16 Jun 2022

Waiting lists: Wellington Hospital scanning failures lead to big spends on private providers

8:40 am on 16 June 2022

Wellington Hospital is being forced to spend millions of dollars extra sending patients to private providers for MRI and CT scans as its old scanning machines fail to cope.

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Old technology is making it worse for people waiting on urgent MRI and CT scans. Photo: 123RF

The average waiting time for outpatient scans has grown by a third since March, to four weeks for a CT and seven weeks for an MRI, with hundreds of people in the queue.

"With current waiting times there is risk of patient harm including disease progression while waiting for imaging appointments," a board paper has warned for several months, most recently last month.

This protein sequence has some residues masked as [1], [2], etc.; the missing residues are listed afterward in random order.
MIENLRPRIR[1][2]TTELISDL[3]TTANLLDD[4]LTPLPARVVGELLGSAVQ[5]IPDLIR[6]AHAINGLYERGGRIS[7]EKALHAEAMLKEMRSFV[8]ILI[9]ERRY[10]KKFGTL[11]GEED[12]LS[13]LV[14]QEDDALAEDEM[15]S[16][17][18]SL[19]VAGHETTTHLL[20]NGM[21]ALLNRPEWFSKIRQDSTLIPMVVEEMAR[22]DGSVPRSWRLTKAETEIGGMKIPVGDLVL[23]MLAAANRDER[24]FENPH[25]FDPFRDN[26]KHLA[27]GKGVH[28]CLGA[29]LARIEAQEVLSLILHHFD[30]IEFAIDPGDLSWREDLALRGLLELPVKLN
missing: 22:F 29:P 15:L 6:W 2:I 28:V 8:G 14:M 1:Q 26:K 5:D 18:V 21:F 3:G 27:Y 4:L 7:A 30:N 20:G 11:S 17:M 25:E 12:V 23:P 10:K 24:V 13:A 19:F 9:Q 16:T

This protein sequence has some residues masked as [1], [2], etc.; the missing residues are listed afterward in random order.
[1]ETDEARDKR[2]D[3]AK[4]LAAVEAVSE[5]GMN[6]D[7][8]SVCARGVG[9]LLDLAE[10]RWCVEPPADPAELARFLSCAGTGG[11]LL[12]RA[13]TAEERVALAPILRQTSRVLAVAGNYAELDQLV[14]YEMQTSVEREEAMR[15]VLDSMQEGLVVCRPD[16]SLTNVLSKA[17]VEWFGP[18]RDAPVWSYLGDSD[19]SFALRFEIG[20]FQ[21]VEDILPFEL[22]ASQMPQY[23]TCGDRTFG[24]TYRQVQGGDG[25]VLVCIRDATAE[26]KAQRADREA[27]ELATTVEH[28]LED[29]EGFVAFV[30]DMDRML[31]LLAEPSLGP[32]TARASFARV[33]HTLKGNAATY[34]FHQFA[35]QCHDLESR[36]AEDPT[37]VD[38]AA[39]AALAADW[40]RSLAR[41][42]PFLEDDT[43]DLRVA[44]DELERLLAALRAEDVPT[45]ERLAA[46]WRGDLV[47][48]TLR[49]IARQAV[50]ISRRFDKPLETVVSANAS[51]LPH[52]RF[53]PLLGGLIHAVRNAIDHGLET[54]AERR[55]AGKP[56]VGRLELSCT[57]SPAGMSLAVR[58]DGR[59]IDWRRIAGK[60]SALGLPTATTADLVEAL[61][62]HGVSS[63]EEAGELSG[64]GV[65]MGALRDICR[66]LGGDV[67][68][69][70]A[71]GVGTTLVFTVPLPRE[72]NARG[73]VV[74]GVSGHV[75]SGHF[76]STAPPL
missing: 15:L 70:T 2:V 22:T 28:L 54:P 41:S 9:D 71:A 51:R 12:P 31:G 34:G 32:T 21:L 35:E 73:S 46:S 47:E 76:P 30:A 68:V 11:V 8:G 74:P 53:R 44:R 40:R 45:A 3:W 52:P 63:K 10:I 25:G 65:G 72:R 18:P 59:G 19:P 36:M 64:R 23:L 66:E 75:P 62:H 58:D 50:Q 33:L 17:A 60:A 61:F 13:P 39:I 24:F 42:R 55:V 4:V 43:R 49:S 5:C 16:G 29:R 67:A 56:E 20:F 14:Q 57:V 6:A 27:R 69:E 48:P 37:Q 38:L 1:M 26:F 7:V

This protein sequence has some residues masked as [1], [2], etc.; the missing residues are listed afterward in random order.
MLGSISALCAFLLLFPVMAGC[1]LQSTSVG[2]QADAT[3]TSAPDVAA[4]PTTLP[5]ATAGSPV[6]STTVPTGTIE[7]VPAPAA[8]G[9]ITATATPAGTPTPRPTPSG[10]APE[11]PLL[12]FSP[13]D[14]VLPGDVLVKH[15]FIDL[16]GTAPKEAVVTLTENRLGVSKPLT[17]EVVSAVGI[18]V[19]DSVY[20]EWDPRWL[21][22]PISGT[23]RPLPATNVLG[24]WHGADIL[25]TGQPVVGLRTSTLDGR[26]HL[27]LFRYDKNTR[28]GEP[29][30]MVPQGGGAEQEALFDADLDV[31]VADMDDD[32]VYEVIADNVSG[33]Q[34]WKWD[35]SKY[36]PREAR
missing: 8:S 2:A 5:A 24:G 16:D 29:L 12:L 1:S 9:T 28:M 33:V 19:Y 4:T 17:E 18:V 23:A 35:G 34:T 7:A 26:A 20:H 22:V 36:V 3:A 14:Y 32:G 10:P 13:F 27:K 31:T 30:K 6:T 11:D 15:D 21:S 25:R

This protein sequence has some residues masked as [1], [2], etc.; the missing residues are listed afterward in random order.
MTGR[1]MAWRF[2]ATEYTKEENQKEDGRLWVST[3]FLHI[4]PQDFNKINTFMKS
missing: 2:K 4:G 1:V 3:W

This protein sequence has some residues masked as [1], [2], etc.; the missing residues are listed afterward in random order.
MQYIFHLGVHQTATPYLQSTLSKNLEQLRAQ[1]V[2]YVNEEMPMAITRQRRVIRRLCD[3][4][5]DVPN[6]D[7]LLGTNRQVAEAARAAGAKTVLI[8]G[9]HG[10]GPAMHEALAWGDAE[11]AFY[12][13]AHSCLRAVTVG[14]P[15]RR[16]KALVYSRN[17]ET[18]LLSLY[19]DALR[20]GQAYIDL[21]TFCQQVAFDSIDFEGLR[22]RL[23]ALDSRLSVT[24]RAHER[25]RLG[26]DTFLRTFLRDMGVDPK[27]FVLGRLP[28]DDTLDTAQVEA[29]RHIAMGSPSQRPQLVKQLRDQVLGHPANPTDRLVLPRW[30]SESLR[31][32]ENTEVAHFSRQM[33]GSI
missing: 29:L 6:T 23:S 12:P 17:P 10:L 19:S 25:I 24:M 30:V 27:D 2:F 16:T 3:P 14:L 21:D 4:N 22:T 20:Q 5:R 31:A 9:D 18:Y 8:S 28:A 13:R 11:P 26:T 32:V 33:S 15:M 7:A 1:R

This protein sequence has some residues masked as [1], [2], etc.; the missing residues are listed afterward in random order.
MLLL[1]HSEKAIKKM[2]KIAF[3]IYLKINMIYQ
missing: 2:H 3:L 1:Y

Back in 2019 outsourcing care was described by one DHB leader as an "unpalatable" option for cutting long queues.

Now outsourcing is expected to hit $5m this year, 400 percent above its original $1.2m budget, and a hefty chunk above the $3.3m the board belatedly got ministry approval to spend on more access to planned care services.

But even this is not enough.

"Even at this increased rate of outsourcing we will not improve waiting times for the foreseeable future due to increased demand and imaging complexity," a May board paper said.

It forecasts a further rise to $7m worth of public patients sent private next year, just to keep wait times as they are.

It's worst for outpatients, with priority put on inpatients and ED. From August to March this year, only urgent cases got a CT scan due to Covid-19.

Waits of between eight weeks and up to four months are common. Regular ultrasound is also jammed. Often over 4000 people are on the waiting lists for MRI, CT or ultrasound.